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The following resolution rule is used in logic programming.
Derive clause $(P \vee Q)$ from clauses $(P\vee R),(Q \vee ¬R)$
Which of the following statements related to this rule is FALSE?

1. $((P ∨ R)∧(Q ∨ ¬R))⇒(P ∨ Q)$ is logically valid
2. $(P ∨ Q)⇒((P ∨ R))∧(Q ∨ ¬R))$ is logically valid
3. $(P ∨ Q)$ is satisfiable if and only if $(P ∨ R)∧(Q ∨ ¬R)$ is satisfiable
4. $(P ∨ Q)⇒ \text{FALSE}$ if and only if both $P$ and $Q$ are unsatisfiable
edited | 2.8k views
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update the option (c) as

(C) (P ∨ Q) is satisfiable if and only if (P ∨ R) ⋀ (Q ∨ ¬R) is satisfiable.

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Hi , can you please explain the reason why (a) is correct .

Here , I have made the truth table for the option (a) .

The LHS here becomes : (P+R).(Q+~R)  and RHS becomes : (P+Q)

So , if we make truth table it becomes :

 P Q R LHS RHS 0 0 0 0 0 0 0 1 0 0 0 1 0 0 1 0 1 1 1 1 1 0 0 1 1 1 0 1 0 1 1 1 0 1 1 1 1 1 1 1

So , here for all values of LHS , there is NOT 1->0 in RHS. Is this the reason why this is valid ?

@Arjun sir can you please clear this doubt ?

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Yes. That is the only reason for it..
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Thank you @Arjun sir :)
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Can you please solve it using boolean algebra
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Someone plz explain the method of interpreting c) and d) by boolean algebra.
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a) When there is "implication($P\Rightarrow Q$)" try to make P as True and Q as false , if it can't possible , the formula will always be valid.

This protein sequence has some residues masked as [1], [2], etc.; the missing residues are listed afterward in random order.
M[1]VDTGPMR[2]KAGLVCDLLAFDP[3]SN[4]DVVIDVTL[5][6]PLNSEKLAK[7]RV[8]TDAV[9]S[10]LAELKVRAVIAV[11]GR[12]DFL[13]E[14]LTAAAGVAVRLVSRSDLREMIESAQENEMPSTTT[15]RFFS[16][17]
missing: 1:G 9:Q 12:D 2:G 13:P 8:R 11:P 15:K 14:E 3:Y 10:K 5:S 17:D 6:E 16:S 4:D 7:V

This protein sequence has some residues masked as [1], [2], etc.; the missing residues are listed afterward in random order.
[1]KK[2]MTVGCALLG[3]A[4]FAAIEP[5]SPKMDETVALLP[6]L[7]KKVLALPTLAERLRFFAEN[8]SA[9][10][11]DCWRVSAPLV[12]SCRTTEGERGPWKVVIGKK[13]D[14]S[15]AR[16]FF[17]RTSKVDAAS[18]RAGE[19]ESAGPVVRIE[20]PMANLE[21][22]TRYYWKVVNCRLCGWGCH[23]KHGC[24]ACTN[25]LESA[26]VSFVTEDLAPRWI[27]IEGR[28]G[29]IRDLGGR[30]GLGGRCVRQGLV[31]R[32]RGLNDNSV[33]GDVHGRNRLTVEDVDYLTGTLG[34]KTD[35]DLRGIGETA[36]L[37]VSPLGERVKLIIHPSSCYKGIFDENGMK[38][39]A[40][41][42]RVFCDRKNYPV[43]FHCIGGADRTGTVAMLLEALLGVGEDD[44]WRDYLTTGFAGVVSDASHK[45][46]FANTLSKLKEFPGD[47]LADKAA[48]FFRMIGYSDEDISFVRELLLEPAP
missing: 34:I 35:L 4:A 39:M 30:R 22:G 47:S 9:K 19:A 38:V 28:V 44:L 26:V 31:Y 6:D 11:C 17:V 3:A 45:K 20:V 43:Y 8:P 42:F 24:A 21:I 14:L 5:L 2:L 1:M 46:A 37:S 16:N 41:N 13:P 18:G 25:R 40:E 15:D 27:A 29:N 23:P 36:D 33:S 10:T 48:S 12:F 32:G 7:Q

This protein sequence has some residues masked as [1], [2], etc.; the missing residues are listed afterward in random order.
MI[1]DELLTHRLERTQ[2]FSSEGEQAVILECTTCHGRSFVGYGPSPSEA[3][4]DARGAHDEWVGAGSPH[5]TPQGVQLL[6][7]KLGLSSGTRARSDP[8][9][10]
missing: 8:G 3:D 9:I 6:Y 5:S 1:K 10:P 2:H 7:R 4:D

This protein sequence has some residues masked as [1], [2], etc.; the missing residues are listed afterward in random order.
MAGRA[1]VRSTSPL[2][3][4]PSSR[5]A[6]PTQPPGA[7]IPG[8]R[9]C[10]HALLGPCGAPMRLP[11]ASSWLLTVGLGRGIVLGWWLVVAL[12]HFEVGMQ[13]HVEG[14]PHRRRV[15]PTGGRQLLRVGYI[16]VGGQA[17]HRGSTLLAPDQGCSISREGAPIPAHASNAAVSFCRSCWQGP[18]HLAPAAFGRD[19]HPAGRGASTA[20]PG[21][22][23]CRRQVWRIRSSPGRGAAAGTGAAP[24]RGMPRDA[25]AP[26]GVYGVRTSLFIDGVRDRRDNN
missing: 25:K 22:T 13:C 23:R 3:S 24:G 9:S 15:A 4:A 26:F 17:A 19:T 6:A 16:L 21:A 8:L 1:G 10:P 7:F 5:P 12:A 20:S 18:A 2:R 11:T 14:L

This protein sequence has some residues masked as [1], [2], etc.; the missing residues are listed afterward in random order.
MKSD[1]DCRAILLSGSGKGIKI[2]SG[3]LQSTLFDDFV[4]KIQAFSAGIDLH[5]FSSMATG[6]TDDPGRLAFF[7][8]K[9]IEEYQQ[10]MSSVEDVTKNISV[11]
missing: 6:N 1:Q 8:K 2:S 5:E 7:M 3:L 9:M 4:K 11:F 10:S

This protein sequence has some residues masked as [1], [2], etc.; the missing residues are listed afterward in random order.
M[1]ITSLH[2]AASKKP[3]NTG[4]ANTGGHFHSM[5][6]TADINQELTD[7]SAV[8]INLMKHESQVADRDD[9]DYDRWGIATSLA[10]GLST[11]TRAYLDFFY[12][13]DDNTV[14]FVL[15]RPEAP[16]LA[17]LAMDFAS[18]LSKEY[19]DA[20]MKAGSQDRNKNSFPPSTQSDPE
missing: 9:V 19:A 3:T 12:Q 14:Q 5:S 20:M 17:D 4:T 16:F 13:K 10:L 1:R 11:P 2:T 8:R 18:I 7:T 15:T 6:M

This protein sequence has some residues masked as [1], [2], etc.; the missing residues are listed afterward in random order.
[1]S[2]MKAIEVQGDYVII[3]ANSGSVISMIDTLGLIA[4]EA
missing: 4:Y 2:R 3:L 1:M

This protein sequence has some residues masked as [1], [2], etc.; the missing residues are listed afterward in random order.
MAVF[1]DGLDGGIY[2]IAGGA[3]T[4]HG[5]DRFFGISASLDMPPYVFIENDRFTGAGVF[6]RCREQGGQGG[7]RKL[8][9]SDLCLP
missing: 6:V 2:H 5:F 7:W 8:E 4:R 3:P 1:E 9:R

like in option 'a' we have to make P$\vee$Q false , and for this both P and Q must have to false. but when P and Q are both false left side becomes R$\wedge$R' , which is equal to False so eventually we failed to make $T\Rightarrow F$ , hence this formula becomes this way Valid

b) Apply same logic.If you can succeed making $T\Rightarrow F$ it won't be valid then.

c) Here as implication is bidirectional , so rather than talking about satiafiability , we will talk about unsatisfiability , as in that case we only have to make formula 'False'

Take it this way P$\vee$Q is unsatiafiable $\Leftrightarrow$ $(P\vee R)\wedge (Q\vee R')$ is unsatisfiable. to make P$\vee$Q  unsatisfiable means both P and Q must be False. and in that case RHS will become $(F\vee R)\wedge (F\vee R')$ which is R$\wedge$R' , which will also False so in that way option C is correct.

d) $(P\vee Q)\Rightarrow FALSE \Leftrightarrow$ P ia false and Q is false.

RHS will be True when both P and Q are False and in that way LHS will be $F\Rightarrow F$ , that is True so both LHS and RHS are same means both becomes equivalent.
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Condition in option c can be violated if either of them is unsatisfiable and other is satisfiable. If p= true,Q = false and R is true then LHS will be (True V False) and RHS will be (true or true) AND (False OR False) and thus LHS will be true and RHS will be false for the bi conditional making it false.

How c is correct?
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thanks @ Rupendra Choudhary , it cleared all doubts :)

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Condition in option c can be violated if either of them is unsatisfiable and other is satisfiable. If p= true,Q = false and R is true then LHS will be (True V False) and RHS will be (true or true) AND (False OR False) and thus LHS will be true and RHS will be false for the bi conditional making it false.

i am having also the same doubt. can anyone explain?
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@tusharp @newdreamz a1-z0  there exist at least one combination of values for which it results in True.